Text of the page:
Sunday, August 31, 2008

Bishop Jenkins blogs on Gustav

As we watch the news reports of the gathering storm named Gustav moving toward the Gulf Coast, our thoughts and prayers are will all those in harm's way.

+Charles Jenkins, Bishop of Louisiana offered these reflections on his blog on the 3rd anniversary of Katrina as he was packing to leave the looming destruction of Gustav:

On Friday night the Muslim call to prayer rang out in Temple Sinai in New Orleans. It was the third anniversary of Hurricane Katrina. People of faith from the Jewish, Sikh, Bahia, Muslim, and Christian communities came together to pray in thanksgiving and to remember what happened to us. We prayed for the living and the dead, some eighty of whom were buried with no name on this very day. We came together as people brought low, many of us still living with injury and loss, but as one people of hope. We know that we are not disposable people because God’s mark is upon us.

The Archbishop of New Orleans, the Most Revered Alfred Hughes, gave a wonderful homily noting how we are building a better place in the midst of ruin. We lit the Sabbath candle, sang the blessing of the wine, and then our host, Rabbi Cohn lit a candle for the departed of our city and by name those of Temple Sinai.

Like most of us, Louise and I are packing to leave. We have offers of hospitality from around the country but will likely go to Baton Rouge so that we can be poised to minister to God’s people here in the place we call home. The threat of Gustav has stirred up in me feelings and emotions too complicated to explain now. I am in touch with my brokenness and I am aware that it is by God’s grace alone that I can put one tired foot in front of another.

I share this because I know that I am not alone in getting in touch with the hurt from Katrina and the fear that is ours this night. It is a strange and painful time and many of us are struggling. We struggle together, friends, we are one. The pain is not only emotional but physical. Many triggers are pulled in my mind. I cannot believe this is happening on the very day New Orleans flooded. I pray God to give me patience, strength, and humility to accept with gratitude the many blessing of life.

I likely will not receive the Sacrament of Christ’s Body and Blood tomorrow (Sunday) in the outward and visible forms. I pray Christ will come to me inwardly and spiritually as I do so desire Him. Please remember me and all of us when you make your Communion.

Bishop Charles Jenkins

Saturday, August 30, 2008

The Colbert Report Weighs In

Thanks to Kendall Harmon for the link to this one:

In the "I couldn't have said it better myself" department ...

... there was this commentary in today's Boston Globe:

I can appreciate that this is a historic moment for women but what is insulting and shameful is that it comes as a result of political tactics and not merits. As a woman, I am insulted. I can't help but asking how does he dare insult the intelligence of millions of women who voted for Clinton with this tactic of trying to appeal to them by choosing a woman with no qualifications as a vice presidential candidate. What does he think, that women are stupid? Or is he implying that people supported Hillary just because she was a woman? People supported Hillary because they thought she was the best qualified person for the job. It just so happened that she was a woman, which made the decision to support her even more exciting.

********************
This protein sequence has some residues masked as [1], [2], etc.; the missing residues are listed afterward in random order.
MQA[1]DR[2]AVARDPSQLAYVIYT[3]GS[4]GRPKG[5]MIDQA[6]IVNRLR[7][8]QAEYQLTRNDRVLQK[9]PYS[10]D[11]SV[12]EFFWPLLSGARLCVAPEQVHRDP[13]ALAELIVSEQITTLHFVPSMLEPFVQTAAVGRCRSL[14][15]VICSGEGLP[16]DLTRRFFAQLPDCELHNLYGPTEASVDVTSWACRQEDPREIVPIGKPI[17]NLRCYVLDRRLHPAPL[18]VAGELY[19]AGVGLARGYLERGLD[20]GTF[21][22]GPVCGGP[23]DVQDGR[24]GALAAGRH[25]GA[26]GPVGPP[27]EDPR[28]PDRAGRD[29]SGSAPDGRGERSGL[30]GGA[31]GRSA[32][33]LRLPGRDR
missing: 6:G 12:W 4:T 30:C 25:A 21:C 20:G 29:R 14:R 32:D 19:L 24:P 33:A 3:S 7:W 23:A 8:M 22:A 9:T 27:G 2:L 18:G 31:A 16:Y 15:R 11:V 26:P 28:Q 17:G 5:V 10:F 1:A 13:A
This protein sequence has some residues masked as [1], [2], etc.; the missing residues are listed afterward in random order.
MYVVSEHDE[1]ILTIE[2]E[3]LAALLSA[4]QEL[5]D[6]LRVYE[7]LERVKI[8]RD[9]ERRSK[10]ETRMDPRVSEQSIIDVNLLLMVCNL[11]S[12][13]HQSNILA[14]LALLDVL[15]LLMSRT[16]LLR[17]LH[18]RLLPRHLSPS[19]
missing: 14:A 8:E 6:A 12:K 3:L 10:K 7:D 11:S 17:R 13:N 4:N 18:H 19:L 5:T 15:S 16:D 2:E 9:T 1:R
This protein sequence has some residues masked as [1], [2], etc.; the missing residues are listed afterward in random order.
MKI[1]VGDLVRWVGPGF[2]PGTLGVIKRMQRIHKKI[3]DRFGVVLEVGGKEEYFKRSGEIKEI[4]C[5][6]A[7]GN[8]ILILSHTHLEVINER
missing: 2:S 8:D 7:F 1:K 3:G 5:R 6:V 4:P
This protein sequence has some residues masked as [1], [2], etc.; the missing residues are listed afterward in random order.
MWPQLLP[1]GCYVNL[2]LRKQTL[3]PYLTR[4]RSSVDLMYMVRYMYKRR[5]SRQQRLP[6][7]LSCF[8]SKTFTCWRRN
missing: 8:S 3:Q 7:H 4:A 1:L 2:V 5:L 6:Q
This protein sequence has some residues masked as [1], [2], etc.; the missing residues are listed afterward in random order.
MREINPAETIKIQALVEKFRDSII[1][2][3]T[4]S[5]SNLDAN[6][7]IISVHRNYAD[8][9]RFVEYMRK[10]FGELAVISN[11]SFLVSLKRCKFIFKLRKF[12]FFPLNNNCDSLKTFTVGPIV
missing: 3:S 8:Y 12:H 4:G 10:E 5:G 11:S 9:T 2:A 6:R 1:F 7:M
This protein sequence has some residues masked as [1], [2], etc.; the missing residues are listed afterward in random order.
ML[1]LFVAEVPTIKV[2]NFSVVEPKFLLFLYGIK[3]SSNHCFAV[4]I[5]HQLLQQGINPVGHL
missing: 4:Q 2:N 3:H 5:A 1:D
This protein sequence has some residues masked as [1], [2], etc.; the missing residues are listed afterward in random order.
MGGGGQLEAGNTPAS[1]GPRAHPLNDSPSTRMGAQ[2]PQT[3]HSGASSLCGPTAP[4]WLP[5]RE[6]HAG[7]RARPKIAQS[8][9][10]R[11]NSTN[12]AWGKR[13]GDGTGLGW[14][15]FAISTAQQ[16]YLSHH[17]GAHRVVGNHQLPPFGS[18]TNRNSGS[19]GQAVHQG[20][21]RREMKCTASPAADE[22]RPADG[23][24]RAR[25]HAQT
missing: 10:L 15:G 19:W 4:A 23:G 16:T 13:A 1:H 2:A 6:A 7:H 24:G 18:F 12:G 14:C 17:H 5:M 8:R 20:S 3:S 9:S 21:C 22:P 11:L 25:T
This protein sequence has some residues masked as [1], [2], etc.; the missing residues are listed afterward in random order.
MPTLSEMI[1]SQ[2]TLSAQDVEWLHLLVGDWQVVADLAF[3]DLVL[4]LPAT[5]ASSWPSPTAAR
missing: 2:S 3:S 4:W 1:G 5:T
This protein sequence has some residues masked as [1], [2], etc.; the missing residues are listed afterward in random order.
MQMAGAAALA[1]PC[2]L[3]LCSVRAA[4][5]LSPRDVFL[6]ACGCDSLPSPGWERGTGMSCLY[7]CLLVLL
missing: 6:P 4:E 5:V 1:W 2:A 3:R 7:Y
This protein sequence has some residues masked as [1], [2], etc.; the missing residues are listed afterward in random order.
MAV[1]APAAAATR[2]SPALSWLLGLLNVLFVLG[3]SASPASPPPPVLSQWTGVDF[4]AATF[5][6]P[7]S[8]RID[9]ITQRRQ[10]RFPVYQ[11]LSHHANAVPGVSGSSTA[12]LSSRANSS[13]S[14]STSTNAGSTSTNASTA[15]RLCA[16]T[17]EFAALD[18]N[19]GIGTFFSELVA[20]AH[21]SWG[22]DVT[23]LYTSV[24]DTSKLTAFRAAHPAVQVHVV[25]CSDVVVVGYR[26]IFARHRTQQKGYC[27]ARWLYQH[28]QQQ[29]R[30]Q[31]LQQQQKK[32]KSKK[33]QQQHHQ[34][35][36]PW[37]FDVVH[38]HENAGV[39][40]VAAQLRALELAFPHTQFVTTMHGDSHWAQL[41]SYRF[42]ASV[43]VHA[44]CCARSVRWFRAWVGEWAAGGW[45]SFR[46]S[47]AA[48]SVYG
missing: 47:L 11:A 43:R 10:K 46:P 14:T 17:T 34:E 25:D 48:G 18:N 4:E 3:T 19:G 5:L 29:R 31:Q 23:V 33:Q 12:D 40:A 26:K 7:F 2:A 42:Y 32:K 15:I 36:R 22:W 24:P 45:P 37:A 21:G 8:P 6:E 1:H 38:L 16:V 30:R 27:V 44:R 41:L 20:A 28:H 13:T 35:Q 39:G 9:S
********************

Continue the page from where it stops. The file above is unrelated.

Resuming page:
Not looking good ...

Friday, August 29, 2008

The plot thickens ...

Anti-choice, pro-gun lobby and a creationist ... what' s not to like?


Two early reactions:

Americans United for Life Action President and CEO Dr. Charmaine Yoest: “With this bold and inspired selection, Sen. McCain has verified his stated commitment to assembling a truly pro-life administration. You can be sure the vice presidential selections will have far-reaching ramifications in this race.”

Human Rights Campaign President Joe Solmonese: “Sarah Palin not only supported the 1998 Alaska constitutional amendment banning marriage equality but, in her less than two years as Governor, even expressed the extreme position of supporting stripping away domestic partner benefits for state workers. When you can’t even support giving our community the rights to health insurance and pension benefits, it’s a frightening window into where she stands on equality.”


Let the games begin!

Thursday, August 28, 2008

Prayers Ascending

Woman in the pulpit ...

... considered "virus" by some evangelicals.

(AKA the "Girl Cooties" are back!)

From a story in the Dallas Morning News about the debut of a woman preacher at Irving Bible Church this Sunday:

"If the Bible is not true and authoritative on the roles of men and women, then maybe the Bible will not be finally true on premarital sex, the homosexual issue, adultery or any other moral issue," he said. "I believe this issue is the carrier of a virus by which liberalism will enter the evangelical church."

OR ... "this issue" could be the bearer of good news of the inclusive love of a God whose embrace extends beyond bias and bigotry by which liberation will be proclaimed to the captive, freedom to the oppressed and sight to those blind to the sin of sexism.


Wednesday, August 27, 2008

If you missed him ...

... here's a link to Bill Clinton's Rock-the-House speech tonight.

"Last night, Hillary told us in no uncertain terms that she is going to do everything she can to elect Barack Obama
. That makes two of us.''


He's the guy ...

And SHE totally rocks ...

"With eyes firmly fixed on the future, and in the spirit of unity with the goal of victory, with faith in our party and our country, let's declare together with one voice right here, right now that Barack Obama is our candidate and he will be our president."